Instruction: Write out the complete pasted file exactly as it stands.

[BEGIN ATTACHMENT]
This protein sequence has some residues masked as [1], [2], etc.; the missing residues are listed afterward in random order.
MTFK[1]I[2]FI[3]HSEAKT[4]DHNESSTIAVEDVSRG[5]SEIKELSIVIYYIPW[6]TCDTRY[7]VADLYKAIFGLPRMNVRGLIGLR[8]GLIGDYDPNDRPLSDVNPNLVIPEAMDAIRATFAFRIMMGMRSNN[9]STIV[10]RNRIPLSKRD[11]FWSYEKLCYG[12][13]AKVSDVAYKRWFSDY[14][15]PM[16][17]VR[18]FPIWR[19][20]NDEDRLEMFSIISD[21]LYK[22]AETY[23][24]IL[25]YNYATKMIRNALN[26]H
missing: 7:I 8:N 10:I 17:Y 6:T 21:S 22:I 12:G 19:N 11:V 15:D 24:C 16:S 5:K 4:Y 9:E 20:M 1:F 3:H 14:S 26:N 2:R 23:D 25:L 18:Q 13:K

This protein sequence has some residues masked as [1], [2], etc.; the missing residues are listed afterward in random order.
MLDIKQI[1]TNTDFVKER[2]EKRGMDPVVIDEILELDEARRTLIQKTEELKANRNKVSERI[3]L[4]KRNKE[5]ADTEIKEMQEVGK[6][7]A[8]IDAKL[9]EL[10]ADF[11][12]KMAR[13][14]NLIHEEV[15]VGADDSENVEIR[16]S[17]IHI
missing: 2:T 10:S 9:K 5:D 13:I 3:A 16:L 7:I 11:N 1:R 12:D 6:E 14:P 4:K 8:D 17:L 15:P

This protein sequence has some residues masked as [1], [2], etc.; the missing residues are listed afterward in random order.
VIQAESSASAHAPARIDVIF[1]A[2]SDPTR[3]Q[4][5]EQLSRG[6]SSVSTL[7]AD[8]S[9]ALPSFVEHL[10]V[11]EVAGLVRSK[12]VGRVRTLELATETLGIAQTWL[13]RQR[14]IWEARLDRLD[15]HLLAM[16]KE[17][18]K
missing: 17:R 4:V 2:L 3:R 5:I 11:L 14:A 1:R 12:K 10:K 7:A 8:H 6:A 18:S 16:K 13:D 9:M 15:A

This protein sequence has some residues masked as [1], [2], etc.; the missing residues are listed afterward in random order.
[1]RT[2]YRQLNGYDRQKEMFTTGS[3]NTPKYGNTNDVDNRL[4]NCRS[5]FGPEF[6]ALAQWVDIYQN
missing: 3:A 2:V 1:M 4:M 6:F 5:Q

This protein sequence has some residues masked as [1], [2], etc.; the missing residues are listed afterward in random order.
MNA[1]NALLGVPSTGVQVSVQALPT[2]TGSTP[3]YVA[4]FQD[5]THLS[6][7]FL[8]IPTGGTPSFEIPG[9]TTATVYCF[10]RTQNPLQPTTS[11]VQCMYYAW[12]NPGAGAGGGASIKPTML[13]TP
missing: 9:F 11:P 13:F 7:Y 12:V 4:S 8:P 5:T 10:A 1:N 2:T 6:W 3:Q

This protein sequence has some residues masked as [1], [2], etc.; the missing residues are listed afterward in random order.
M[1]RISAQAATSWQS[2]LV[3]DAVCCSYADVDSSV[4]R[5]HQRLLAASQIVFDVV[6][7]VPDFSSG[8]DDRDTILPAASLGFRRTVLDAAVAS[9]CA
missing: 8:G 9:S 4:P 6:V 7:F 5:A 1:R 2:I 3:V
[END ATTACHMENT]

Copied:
This protein sequence has some residues masked as [1], [2], etc.; the missing residues are listed afterward in random order.
MTFK[1]I[2]FI[3]HSEAKT[4]DHNESSTIAVEDVSRG[5]SEIKELSIVIYYIPW[6]TCDTRY[7]VADLYKAIFGLPRMNVRGLIGLR[8]GLIGDYDPNDRPLSDVNPNLVIPEAMDAIRATFAFRIMMGMRSNN[9]STIV[10]RNRIPLSKRD[11]FWSYEKLCYG[12][13]AKVSDVAYKRWFSDY[14][15]PM[16][17]VR[18]FPIWR[19][20]NDEDRLEMFSIISD[21]LYK[22]AETY[23][24]IL[25]YNYATKMIRNALN[26]H
missing: 7:I 8:N 10:I 17:Y 6:T 21:S 22:I 12:G 19:N 11:V 15:D 24:C 16:S 5:K 4:Y 9:E 20:M 1:F 3:H 14:S 26:N 2:R 23:D 25:L 18:Q 13:K

This protein sequence has some residues masked as [1], [2], etc.; the missing residues are listed afterward in random order.
MLDIKQI[1]TNTDFVKER[2]EKRGMDPVVIDEILELDEARRTLIQKTEELKANRNKVSERI[3]L[4]KRNKE[5]ADTEIKEMQEVGK[6][7]A[8]IDAKL[9]EL[10]ADF[11][12]KMAR[13][14]NLIHEEV[15]VGADDSENVEIR[16]S[17]IHI
missing: 2:T 10:S 9:K 5:D 13:I 3:A 16:L 7:I 11:N 1:R 12:D 6:E 14:P 4:K 8:D 17:L 15:P

This protein sequence has some residues masked as [1], [2], etc.; the missing residues are listed afterward in random order.
VIQAESSASAHAPARIDVIF[1]A[2]SDPTR[3]Q[4][5]EQLSRG[6]SSVSTL[7]AD[8]S[9]ALPSFVEHL[10]V[11]EVAGLVRSK[12]VGRVRTLELATETLGIAQTWL[13]RQR[14]IWEARLDRLD[15]HLLAM[16]KE[17][18]K
missing: 17:R 4:V 2:L 3:R 5:I 11:L 14:A 1:R 12:K 10:K 7:A 8:H 6:A 18:S 16:K 13:D 9:M 15:A

This protein sequence has some residues masked as [1], [2], etc.; the missing residues are listed afterward in random order.
[1]RT[2]YRQLNGYDRQKEMFTTGS[3]NTPKYGNTNDVDNRL[4]NCRS[5]FGPEF[6]ALAQWVDIYQN
missing: 3:A 2:V 1:M 4:M 6:F 5:Q

This protein sequence has some residues masked as [1], [2], etc.; the missing residues are listed afterward in random order.
MNA[1]NALLGVPSTGVQVSVQALPT[2]TGSTP[3]YVA[4]FQD[5]THLS[6][7]FL[8]IPTGGTPSFEIPG[9]TTATVYCF[10]RTQNPLQPTTS[11]VQCMYYAW[12]NPGAGAGGGASIKPTML[13]TP
missing: 9:F 11:P 13:F 7:Y 12:V 4:S 8:P 5:T 10:A 1:N 2:T 6:W 3:Q

This protein sequence has some residues masked as [1], [2], etc.; the missing residues are listed afterward in random order.
M[1]RISAQAATSWQS[2]LV[3]DAVCCSYADVDSSV[4]R[5]HQRLLAASQIVFDVV[6][7]VPDFSSG[8]DDRDTILPAASLGFRRTVLDAAVAS[9]CA
missing: 8:G 9:S 4:P 6:V 7:F 5:A 1:R 2:I 3:V